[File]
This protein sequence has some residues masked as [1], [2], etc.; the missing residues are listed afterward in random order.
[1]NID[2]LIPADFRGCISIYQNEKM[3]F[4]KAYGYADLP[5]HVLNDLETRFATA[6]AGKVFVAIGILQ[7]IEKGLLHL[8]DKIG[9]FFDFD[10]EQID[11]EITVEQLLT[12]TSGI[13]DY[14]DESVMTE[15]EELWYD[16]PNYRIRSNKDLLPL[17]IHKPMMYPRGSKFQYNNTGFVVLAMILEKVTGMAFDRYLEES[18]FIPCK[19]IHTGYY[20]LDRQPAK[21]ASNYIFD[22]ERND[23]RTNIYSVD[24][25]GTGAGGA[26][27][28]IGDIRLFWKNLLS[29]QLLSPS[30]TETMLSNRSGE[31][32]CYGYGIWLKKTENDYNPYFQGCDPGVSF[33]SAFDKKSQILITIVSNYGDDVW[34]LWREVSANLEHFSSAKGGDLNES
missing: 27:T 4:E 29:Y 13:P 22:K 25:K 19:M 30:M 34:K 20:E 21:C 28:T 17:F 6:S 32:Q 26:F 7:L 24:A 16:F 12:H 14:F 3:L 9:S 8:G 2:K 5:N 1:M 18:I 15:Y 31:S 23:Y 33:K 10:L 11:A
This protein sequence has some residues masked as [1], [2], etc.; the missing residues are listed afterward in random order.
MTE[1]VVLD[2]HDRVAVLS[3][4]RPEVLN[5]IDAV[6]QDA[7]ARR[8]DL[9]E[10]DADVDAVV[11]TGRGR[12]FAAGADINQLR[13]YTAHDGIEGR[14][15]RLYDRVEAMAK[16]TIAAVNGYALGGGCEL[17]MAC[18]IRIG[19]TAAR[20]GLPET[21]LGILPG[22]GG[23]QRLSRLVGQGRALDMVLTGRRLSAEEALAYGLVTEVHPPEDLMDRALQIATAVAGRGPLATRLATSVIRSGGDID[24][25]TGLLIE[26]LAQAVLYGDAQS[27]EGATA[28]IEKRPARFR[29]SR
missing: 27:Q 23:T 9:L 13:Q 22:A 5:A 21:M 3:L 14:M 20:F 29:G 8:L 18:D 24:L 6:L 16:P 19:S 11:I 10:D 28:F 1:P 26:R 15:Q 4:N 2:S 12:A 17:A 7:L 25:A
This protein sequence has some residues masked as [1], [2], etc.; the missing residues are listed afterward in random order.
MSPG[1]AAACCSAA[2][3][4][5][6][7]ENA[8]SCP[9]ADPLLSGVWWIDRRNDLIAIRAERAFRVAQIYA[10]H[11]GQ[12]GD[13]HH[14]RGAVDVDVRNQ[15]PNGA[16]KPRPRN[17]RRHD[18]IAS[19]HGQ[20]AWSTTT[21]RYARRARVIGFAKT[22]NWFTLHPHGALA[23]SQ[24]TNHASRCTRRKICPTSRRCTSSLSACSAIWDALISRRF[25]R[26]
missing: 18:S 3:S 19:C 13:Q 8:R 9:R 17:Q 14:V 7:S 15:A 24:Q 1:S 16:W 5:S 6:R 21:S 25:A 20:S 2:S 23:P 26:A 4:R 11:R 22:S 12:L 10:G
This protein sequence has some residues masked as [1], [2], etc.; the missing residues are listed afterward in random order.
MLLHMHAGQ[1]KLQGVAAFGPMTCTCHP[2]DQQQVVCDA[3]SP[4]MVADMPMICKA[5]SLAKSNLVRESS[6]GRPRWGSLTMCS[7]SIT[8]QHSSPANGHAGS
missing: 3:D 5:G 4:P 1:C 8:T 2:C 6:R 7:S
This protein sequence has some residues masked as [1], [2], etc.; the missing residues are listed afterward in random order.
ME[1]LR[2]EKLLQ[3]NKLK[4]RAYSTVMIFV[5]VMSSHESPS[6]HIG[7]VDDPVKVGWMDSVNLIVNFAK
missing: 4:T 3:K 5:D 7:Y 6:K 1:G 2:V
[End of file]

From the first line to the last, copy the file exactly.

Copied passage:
This protein sequence has some residues masked as [1], [2], etc.; the missing residues are listed afterward in random order.
[1]NID[2]LIPADFRGCISIYQNEKM[3]F[4]KAYGYADLP[5]HVLNDLETRFATA[6]AGKVFVAIGILQ[7]IEKGLLHL[8]DKIG[9]FFDFD[10]EQID[11]EITVEQLLT[12]TSGI[13]DY[14]DESVMTE[15]EELWYD[16]PNYRIRSNKDLLPL[17]IHKPMMYPRGSKFQYNNTGFVVLAMILEKVTGMAFDRYLEES[18]FIPCK[19]IHTGYY[20]LDRQPAK[21]ASNYIFD[22]ERND[23]RTNIYSVD[24][25]GTGAGGA[26][27][28]IGDIRLFWKNLLS[29]QLLSPS[30]TETMLSNRSGE[31][32]CYGYGIWLKKTENDYNPYFQGCDPGVSF[33]SAFDKKSQILITIVSNYGDDVW[34]LWREVSANLEHFSSAKGGDLNES
missing: 27:T 4:E 29:Y 13:P 22:K 25:K 19:M 30:M 34:K 20:E 21:C 28:T 17:F 6:S 32:Q 26:F 7:L 24:A 16:F 12:H 14:F 3:L 9:S 8:G 2:K 5:N 1:M 18:I 15:Y 31:S 23:Y 33:K 10:L 11:A
This protein sequence has some residues masked as [1], [2], etc.; the missing residues are listed afterward in random order.
MTE[1]VVLD[2]HDRVAVLS[3][4]RPEVLN[5]IDAV[6]QDA[7]ARR[8]DL[9]E[10]DADVDAVV[11]TGRGR[12]FAAGADINQLR[13]YTAHDGIEGR[14][15]RLYDRVEAMAK[16]TIAAVNGYALGGGCEL[17]MAC[18]IRIG[19]TAAR[20]GLPET[21]LGILPG[22]GG[23]QRLSRLVGQGRALDMVLTGRRLSAEEALAYGLVTEVHPPEDLMDRALQIATAVAGRGPLATRLATSVIRSGGDID[24][25]TGLLIE[26]LAQAVLYGDAQS[27]EGATA[28]IEKRPARFR[29]SR
missing: 27:Q 23:T 9:L 13:Q 22:A 5:A 21:M 3:L 14:M 20:F 29:G 8:L 18:D 24:L 6:L 16:P 19:S 11:I 10:D 28:F 1:P 26:R 15:Q 4:N 2:S 12:A 17:A 7:L 25:A
This protein sequence has some residues masked as [1], [2], etc.; the missing residues are listed afterward in random order.
MSPG[1]AAACCSAA[2][3][4][5][6][7]ENA[8]SCP[9]ADPLLSGVWWIDRRNDLIAIRAERAFRVAQIYA[10]H[11]GQ[12]GD[13]HH[14]RGAVDVDVRNQ[15]PNGA[16]KPRPRN[17]RRHD[18]IAS[19]HGQ[20]AWSTTT[21]RYARRARVIGFAKT[22]NWFTLHPHGALA[23]SQ[24]TNHASRCTRRKICPTSRRCTSSLSACSAIWDALISRRF[25]R[26]
missing: 18:S 3:S 19:C 13:Q 8:R 9:R 17:Q 14:V 7:S 15:A 24:Q 1:S 16:W 5:S 6:R 21:S 25:A 20:S 2:S 23:P 26:A 4:R 11:R 22:S 12:L 10:G
This protein sequence has some residues masked as [1], [2], etc.; the missing residues are listed afterward in random order.
MLLHMHAGQ[1]KLQGVAAFGPMTCTCHP[2]DQQQVVCDA[3]SP[4]MVADMPMICKA[5]SLAKSNLVRESS[6]GRPRWGSLTMCS[7]SIT[8]QHSSPANGHAGS
missing: 3:D 5:G 4:P 1:C 8:T 2:C 6:R 7:S
This protein sequence has some residues masked as [1], [2], etc.; the missing residues are listed afterward in random order.
ME[1]LR[2]EKLLQ[3]NKLK[4]RAYSTVMIFV[5]VMSSHESPS[6]HIG[7]VDDPVKVGWMDSVNLIVNFAK
missing: 4:T 3:K 5:D 7:Y 6:K 1:G 2:V